Parenting after a divorce is complex for most parents to navigate. Most people agree, however, that joint custody tends to have the most benefits for children. When you decide to have joint custody, however, you have to be willing to coordinate with your former partner.
While Illinois refers to joint custody as allocating parental responsibilities, the main characteristic refers to a parenting plan where the child alternates between households.
Filing a parenting plan
Joint custody requires you and your former spouse to file a parenting plan. The parenting plan should be a detailed document that covers who has decision-making authority in various situations regarding the child and should also discuss the time-sharing schedule. The more detail you put into your parenting plan, the more likely you will have fewer fights between you and your spouse. A detailed plan reduces tension and confusion when navigating custody.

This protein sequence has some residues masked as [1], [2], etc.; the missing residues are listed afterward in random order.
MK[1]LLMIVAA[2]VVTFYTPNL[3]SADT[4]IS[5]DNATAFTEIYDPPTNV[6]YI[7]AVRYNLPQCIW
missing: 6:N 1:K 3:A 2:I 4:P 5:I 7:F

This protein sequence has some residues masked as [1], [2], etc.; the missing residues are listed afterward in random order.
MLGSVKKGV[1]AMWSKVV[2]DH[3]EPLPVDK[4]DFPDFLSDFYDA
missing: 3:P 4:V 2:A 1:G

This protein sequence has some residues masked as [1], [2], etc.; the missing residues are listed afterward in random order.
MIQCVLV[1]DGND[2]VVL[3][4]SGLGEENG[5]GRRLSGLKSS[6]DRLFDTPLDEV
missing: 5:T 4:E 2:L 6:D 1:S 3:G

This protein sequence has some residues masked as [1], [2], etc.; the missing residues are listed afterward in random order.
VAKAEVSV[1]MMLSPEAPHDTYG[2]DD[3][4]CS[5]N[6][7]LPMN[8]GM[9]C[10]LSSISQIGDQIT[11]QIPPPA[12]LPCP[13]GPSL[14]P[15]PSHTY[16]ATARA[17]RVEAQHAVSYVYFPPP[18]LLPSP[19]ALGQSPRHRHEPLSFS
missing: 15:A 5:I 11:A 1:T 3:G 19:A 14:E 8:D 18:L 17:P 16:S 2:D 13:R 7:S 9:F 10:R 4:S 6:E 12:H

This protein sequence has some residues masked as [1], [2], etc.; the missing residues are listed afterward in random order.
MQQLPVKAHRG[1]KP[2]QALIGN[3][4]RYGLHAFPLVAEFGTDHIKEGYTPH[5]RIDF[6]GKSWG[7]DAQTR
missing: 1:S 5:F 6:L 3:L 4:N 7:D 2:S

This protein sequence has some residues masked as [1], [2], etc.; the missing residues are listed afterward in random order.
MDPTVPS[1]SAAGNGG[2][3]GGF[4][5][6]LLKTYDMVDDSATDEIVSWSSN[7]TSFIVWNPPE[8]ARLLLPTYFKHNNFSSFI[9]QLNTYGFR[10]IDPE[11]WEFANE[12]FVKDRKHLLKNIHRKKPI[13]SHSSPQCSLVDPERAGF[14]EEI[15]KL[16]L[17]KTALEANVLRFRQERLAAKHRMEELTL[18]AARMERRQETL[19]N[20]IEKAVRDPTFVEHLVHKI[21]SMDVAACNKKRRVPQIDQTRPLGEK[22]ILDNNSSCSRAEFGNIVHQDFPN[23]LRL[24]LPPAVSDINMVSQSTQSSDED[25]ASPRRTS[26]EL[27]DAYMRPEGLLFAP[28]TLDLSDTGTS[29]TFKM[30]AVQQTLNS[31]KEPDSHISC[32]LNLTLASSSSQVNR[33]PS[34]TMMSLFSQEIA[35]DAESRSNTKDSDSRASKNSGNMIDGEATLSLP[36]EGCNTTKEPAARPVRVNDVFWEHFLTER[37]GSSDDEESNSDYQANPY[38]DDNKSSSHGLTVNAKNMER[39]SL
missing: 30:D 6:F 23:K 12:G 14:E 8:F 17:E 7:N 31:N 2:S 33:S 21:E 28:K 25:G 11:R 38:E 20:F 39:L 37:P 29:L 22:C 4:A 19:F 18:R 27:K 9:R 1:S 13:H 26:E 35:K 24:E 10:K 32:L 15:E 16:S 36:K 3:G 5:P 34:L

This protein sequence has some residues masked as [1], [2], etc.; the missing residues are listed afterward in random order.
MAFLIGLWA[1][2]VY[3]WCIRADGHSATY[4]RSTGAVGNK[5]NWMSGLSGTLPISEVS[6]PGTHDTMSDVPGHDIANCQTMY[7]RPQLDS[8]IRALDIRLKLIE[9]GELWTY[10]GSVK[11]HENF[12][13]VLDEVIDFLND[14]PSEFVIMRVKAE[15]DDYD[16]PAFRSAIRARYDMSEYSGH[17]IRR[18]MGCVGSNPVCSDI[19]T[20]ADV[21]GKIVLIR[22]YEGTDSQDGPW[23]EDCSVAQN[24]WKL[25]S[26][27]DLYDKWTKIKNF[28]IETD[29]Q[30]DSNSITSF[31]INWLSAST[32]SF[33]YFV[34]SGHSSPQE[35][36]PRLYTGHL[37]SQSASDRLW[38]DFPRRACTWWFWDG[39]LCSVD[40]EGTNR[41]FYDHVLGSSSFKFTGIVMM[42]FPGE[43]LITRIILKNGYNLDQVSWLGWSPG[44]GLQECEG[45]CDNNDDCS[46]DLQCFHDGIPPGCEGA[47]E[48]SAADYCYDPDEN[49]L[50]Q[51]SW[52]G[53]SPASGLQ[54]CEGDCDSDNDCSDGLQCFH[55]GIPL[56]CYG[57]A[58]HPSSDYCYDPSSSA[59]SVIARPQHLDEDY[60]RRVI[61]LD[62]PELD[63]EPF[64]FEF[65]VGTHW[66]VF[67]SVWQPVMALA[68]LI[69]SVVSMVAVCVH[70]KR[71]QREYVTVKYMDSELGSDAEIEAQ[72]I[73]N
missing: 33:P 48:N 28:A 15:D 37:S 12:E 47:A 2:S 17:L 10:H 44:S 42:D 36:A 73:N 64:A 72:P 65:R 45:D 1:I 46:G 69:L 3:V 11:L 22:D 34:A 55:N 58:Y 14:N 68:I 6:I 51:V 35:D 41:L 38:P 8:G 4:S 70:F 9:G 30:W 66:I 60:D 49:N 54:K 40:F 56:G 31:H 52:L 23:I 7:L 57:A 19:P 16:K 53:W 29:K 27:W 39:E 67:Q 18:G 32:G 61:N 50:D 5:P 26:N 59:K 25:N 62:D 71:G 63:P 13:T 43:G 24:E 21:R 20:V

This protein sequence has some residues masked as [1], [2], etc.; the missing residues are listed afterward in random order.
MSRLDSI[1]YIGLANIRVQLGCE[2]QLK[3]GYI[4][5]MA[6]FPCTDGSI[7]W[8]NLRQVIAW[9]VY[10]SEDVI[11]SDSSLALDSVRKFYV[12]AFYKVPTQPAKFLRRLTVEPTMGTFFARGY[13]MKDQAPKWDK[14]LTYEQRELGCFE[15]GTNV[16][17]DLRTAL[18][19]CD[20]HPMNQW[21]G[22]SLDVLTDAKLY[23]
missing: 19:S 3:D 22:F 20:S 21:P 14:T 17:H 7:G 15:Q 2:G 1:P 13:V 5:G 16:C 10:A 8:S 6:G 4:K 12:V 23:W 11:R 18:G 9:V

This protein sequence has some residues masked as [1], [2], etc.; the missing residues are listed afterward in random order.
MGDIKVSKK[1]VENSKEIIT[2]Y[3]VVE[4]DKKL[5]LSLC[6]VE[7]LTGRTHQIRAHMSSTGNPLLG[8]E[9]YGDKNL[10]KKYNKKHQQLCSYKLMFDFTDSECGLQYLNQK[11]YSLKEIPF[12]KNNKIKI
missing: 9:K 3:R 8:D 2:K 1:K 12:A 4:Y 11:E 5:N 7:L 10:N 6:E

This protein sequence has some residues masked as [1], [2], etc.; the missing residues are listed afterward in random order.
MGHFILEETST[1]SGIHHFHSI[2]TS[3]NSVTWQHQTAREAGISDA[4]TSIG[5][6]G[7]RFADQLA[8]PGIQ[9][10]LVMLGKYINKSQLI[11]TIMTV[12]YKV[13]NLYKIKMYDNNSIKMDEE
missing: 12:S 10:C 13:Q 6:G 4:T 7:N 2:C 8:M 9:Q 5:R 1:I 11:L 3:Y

Determining parental responsibilities
In joint custody, you can divide your parenting responsibilities or share them. For example, one parent may have legal authority to make all medical and educational decisions or both parents may have to discuss their choices and make them as a unit. If you share responsibilities, you must be able to communicate regularly about your children and their best interests.
Deciding parenting time
Parenting time is a significant consideration during a divorce. Who will take care of the child and provide care for daily needs? Parents with joint custody tend to have equal parenting time, but they have to decide what works with their schedule and will help their children thrive.
Joint custody allows parents to create a plan that works for their family’s needs and can change over time.